In class a couple of nights ago the lesson was for us to take our first stab at understanding a piece of the text from Joachim Meyer’s The Art of Combat.

I’ve ordered a copy of the book. It hasn’t arrived yet (being shipped from England), but here’s a different translation of the same text from the Wiktenauer site:


Is a fundamental element of proper handwork, when you rush from your opponent with quick and agile blows, you can block and impede him better with no other move than with the slice, which you, though you will treasure it in all instances as special as here, will hold in reserve. You must however complete the slices thus: after you entangle your opponent’s sword with the bind, you shall strive thereon, feel if he would withdraw or flow off from the bind, as soon as he flows off, drive against him with the long edge on his arm, thrust the strong or quillons from you in the effort, let fly, and as he himself seeks to retrieve, strike then to the next opening., “Of Displacing,” Slicing

The text we used translated what is here as “flow off” as “strike around,” which is actually a specific move (striking first to one side and then to the other). The translation included the word “pursue,” I think where this one says “drive against.”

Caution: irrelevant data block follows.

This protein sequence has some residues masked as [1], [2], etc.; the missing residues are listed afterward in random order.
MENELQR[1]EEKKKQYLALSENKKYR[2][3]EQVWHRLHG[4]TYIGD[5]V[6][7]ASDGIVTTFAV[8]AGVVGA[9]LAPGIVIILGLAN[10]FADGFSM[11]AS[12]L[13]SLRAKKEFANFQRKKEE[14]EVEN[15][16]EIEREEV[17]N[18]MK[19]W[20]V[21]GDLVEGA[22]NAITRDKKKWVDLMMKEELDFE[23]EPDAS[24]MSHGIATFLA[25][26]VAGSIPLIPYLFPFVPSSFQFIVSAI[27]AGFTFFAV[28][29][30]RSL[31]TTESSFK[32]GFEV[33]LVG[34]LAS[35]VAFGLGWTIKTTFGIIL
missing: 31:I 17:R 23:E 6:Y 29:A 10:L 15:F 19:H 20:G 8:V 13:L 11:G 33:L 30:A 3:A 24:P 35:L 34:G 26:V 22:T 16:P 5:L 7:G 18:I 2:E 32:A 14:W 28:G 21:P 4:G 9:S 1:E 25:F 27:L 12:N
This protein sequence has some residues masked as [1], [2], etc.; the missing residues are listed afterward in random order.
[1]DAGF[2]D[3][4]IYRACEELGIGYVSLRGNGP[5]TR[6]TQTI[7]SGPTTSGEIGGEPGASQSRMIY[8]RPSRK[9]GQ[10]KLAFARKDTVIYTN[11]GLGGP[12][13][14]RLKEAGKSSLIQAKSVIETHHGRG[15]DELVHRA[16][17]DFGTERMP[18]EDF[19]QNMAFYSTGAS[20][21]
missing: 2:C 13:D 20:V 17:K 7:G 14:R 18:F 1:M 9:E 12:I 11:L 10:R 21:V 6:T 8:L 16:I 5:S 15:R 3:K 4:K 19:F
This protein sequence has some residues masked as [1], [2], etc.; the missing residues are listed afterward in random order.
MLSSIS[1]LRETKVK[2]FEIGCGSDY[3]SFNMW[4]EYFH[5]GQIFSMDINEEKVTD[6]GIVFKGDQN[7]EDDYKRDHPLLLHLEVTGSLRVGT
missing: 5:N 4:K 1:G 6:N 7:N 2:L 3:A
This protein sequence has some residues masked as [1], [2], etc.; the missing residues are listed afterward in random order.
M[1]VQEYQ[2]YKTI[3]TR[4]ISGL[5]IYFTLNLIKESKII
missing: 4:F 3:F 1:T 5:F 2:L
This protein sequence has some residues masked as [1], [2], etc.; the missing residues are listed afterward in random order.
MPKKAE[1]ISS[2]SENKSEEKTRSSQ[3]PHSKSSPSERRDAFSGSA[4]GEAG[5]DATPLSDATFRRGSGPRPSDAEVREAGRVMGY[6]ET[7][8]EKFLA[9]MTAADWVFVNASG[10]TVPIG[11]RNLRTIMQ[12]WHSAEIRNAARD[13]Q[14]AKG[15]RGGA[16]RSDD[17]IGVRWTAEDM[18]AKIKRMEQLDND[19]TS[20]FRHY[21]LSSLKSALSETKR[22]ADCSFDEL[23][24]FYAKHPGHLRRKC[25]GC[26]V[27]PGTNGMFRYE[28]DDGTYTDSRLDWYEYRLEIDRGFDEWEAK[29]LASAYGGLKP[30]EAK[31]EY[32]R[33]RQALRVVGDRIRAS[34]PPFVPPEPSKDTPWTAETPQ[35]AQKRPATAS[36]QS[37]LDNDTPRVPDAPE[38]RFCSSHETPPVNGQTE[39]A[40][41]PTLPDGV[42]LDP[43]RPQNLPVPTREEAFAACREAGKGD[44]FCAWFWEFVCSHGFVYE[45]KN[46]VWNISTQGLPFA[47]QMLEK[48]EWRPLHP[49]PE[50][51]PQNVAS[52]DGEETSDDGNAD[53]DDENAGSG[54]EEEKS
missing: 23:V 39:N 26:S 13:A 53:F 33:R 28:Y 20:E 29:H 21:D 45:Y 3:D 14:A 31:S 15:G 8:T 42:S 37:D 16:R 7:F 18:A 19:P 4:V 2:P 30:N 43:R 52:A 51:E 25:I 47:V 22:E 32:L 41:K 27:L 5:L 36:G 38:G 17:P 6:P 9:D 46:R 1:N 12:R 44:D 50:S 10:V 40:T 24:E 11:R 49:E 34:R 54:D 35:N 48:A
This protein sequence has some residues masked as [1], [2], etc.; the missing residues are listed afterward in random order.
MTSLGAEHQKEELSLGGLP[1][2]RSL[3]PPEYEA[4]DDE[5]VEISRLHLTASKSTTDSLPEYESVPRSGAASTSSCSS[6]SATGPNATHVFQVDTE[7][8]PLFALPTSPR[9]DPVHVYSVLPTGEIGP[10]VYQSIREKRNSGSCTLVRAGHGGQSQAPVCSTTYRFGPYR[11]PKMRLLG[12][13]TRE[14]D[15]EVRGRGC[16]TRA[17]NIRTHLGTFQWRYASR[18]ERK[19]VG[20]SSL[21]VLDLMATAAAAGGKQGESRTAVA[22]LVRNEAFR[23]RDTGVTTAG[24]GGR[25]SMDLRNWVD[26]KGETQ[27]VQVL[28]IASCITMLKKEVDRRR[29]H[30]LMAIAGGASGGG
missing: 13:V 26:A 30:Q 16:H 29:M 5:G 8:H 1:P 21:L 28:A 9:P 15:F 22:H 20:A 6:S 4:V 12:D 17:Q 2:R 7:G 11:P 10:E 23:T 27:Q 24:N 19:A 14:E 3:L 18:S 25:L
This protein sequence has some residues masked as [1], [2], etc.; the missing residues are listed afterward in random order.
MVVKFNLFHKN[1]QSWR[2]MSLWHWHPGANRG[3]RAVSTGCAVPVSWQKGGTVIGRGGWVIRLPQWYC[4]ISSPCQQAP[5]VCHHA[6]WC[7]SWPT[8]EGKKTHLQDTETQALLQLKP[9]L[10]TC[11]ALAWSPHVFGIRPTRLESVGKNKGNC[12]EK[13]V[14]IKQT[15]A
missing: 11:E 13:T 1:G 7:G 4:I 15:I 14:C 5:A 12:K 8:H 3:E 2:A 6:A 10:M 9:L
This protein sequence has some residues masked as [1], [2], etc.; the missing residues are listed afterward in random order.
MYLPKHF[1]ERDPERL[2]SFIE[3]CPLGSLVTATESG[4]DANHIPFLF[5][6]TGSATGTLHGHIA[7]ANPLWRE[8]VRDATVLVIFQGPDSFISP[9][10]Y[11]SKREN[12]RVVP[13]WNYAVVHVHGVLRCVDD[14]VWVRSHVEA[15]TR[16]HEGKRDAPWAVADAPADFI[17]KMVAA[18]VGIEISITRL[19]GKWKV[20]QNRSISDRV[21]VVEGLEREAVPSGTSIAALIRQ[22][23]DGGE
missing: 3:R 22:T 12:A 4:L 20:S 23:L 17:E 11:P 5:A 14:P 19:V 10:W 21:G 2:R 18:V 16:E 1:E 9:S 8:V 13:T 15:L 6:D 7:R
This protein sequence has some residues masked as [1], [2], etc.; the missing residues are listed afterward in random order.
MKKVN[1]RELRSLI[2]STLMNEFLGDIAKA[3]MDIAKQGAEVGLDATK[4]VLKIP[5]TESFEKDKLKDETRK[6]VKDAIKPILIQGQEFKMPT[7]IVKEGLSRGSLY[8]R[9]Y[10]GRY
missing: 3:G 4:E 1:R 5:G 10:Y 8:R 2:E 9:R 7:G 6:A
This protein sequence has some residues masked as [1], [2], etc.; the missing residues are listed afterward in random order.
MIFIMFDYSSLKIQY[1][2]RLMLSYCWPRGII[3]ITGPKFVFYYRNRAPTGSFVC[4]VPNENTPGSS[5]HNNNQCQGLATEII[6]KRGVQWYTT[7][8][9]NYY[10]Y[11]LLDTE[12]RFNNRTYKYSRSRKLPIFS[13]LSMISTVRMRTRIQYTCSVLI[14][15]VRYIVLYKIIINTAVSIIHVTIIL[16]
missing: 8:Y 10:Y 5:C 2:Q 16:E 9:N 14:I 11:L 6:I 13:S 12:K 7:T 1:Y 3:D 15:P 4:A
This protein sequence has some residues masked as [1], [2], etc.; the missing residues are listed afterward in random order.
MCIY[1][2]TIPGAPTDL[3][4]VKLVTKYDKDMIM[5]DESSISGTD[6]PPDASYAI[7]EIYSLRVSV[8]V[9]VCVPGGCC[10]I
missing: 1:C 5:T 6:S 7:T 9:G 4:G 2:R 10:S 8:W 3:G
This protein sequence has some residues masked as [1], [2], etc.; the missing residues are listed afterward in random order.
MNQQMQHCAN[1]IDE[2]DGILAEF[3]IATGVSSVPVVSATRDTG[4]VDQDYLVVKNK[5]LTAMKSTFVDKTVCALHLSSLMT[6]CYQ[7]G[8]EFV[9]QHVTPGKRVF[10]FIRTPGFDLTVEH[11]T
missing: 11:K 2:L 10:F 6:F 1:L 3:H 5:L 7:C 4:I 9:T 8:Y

I generally think of myself as being pretty good at working with text, but I found this remarkably difficult.

The correct move, the instructor indicated, was that you should not wait for the “flow around” or “strike around” to proceed, but rather “as soon as” he begins the move, “drive against” or “pursue” by thrusting your sword forward so that the guard of your sword is pressed up against his.

Since you caught him early in striking around, this leaves him in a very awkward position, giving you many options for striking him effectively.

This all makes sense, but I did not get it from my first ten readings of the text. Clearly I’m going to have to spend a lot of time and effort making sense of it, if I’m going to get good at this.

In our practice session, we did not have the picture:

I think I see this move in the middle bit, where the guards of the swords are pressed together.

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